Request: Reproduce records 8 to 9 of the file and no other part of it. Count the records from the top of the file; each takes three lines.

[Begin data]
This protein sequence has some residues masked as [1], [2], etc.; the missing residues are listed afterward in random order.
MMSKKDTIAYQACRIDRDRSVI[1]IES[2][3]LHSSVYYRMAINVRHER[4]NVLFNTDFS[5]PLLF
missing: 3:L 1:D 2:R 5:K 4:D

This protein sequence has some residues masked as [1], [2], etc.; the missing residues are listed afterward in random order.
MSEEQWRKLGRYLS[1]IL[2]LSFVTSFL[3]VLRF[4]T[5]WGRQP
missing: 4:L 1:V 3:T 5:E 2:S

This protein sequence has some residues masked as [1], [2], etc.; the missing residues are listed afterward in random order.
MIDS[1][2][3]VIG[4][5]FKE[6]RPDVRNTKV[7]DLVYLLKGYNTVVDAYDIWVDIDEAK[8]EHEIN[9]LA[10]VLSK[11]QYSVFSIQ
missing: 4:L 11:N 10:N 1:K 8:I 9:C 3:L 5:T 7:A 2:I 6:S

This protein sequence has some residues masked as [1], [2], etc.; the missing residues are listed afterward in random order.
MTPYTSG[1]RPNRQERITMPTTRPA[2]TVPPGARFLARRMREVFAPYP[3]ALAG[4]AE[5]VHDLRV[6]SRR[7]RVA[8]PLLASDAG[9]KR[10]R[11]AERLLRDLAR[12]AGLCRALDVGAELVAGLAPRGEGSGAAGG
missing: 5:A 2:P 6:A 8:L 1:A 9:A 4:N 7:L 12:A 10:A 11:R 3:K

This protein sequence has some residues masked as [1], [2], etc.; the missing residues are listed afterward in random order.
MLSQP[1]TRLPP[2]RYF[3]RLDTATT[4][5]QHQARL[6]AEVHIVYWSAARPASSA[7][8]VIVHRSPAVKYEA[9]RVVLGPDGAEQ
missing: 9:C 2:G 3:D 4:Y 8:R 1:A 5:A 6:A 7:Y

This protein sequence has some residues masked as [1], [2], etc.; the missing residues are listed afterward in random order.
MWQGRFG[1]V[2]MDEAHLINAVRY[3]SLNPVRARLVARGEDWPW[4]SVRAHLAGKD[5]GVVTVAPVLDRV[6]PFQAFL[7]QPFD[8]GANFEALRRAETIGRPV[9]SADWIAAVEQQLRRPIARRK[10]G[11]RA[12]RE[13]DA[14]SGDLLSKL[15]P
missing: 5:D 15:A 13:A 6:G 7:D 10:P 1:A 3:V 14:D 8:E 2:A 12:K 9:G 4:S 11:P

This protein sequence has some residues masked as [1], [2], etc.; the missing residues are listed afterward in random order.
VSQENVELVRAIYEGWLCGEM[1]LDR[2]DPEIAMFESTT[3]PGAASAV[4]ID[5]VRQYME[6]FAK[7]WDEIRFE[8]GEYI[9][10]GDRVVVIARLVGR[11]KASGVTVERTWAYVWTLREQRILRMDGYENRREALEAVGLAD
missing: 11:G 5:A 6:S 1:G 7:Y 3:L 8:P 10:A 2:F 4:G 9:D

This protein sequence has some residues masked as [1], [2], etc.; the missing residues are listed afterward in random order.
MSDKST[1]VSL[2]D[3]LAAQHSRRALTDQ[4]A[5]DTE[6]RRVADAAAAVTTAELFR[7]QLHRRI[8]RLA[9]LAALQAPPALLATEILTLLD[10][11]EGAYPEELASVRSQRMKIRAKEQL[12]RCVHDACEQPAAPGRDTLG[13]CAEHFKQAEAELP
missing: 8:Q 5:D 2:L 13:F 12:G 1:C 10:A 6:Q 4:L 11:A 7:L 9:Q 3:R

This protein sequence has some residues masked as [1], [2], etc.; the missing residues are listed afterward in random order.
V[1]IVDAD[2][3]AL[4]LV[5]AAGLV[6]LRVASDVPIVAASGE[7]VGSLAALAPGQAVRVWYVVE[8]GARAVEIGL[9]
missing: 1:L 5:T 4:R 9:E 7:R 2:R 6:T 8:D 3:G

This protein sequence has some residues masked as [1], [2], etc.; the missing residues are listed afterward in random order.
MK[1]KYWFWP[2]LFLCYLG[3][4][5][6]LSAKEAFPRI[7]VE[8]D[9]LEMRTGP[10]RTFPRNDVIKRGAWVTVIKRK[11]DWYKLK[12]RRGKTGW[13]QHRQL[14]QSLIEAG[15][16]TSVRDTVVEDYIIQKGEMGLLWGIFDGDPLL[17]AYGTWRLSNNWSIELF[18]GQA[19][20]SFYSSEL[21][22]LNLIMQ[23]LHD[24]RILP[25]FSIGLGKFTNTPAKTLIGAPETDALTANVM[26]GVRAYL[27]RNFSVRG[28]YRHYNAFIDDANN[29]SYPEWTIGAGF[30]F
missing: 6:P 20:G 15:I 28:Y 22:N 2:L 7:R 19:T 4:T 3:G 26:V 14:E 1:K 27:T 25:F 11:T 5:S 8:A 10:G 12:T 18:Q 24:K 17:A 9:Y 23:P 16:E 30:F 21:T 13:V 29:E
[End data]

This protein sequence has some residues masked as [1], [2], etc.; the missing residues are listed afterward in random order.
MSDKST[1]VSL[2]D[3]LAAQHSRRALTDQ[4]A[5]DTE[6]RRVADAAAAVTTAELFR[7]QLHRRI[8]RLA[9]LAALQAPPALLATEILTLLD[10][11]EGAYPEELASVRSQRMKIRAKEQL[12]RCVHDACEQPAAPGRDTLG[13]CAEHFKQAEAELP
missing: 8:Q 5:D 2:L 13:F 12:G 1:C 10:A 6:Q 4:L 11:A 7:L 9:Q 3:R

This protein sequence has some residues masked as [1], [2], etc.; the missing residues are listed afterward in random order.
V[1]IVDAD[2][3]AL[4]LV[5]AAGLV[6]LRVASDVPIVAASGE[7]VGSLAALAPGQAVRVWYVVE[8]GARAVEIGL[9]
missing: 1:L 5:T 4:R 9:E 7:R 2:R 6:T 8:D 3:G